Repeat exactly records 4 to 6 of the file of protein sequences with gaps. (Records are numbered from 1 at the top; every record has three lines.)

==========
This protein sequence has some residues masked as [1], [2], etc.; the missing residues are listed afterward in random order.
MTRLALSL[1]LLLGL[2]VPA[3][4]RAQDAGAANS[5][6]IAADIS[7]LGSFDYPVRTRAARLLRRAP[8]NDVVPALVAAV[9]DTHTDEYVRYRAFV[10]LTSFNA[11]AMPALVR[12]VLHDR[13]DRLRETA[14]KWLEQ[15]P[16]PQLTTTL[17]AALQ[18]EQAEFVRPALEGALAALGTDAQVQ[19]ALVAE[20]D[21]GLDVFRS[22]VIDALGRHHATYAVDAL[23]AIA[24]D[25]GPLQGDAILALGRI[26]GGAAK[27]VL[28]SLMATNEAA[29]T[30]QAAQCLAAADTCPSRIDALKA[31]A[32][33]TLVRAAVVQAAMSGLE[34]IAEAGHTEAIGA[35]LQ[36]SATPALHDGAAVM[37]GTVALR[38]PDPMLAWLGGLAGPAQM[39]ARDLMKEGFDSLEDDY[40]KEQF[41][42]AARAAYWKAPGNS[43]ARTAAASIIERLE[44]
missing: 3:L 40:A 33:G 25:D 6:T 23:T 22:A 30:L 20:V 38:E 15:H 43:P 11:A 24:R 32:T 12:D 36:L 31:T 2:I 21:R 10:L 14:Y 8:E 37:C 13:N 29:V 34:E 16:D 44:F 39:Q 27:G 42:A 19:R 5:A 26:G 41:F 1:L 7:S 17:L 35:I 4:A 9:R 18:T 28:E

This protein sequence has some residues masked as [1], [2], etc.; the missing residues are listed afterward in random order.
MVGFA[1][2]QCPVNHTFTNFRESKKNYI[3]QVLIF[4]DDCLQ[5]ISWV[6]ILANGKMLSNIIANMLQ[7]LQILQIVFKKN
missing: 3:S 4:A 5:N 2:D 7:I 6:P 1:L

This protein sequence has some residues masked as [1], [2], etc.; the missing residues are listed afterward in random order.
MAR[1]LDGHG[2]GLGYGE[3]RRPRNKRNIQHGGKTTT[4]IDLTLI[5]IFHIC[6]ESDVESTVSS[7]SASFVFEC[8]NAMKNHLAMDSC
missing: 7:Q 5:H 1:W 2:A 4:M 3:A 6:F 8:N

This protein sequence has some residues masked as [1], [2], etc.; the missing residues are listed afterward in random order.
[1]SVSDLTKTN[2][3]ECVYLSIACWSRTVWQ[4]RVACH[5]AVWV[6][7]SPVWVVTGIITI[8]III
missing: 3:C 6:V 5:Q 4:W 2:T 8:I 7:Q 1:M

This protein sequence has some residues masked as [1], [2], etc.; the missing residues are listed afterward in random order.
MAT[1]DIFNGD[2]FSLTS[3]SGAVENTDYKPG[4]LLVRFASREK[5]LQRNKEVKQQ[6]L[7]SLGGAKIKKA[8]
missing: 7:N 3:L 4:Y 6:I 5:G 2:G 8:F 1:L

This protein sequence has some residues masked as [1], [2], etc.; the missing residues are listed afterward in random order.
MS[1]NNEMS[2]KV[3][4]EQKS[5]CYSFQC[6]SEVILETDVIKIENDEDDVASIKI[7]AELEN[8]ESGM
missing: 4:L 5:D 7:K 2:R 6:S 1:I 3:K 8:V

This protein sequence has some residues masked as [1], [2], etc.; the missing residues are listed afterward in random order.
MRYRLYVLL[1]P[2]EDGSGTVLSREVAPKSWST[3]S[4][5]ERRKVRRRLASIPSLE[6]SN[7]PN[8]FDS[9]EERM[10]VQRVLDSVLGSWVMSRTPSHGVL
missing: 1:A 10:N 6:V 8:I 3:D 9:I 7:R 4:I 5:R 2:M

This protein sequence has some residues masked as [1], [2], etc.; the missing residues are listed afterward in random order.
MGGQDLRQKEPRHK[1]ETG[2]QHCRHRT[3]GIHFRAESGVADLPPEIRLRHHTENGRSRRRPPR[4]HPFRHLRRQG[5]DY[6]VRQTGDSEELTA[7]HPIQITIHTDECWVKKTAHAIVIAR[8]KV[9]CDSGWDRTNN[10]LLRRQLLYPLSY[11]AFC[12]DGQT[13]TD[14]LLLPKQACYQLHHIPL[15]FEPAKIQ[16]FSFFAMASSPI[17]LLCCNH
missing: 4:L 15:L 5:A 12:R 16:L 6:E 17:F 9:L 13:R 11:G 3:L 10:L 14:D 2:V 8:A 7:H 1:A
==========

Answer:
This protein sequence has some residues masked as [1], [2], etc.; the missing residues are listed afterward in random order.
[1]SVSDLTKTN[2][3]ECVYLSIACWSRTVWQ[4]RVACH[5]AVWV[6][7]SPVWVVTGIITI[8]III
missing: 3:C 6:V 5:Q 4:W 2:T 8:I 7:Q 1:M

This protein sequence has some residues masked as [1], [2], etc.; the missing residues are listed afterward in random order.
MAT[1]DIFNGD[2]FSLTS[3]SGAVENTDYKPG[4]LLVRFASREK[5]LQRNKEVKQQ[6]L[7]SLGGAKIKKA[8]
missing: 7:N 3:L 4:Y 6:I 5:G 2:G 8:F 1:L

This protein sequence has some residues masked as [1], [2], etc.; the missing residues are listed afterward in random order.
MS[1]NNEMS[2]KV[3][4]EQKS[5]CYSFQC[6]SEVILETDVIKIENDEDDVASIKI[7]AELEN[8]ESGM
missing: 4:L 5:D 7:K 2:R 6:S 1:I 3:K 8:V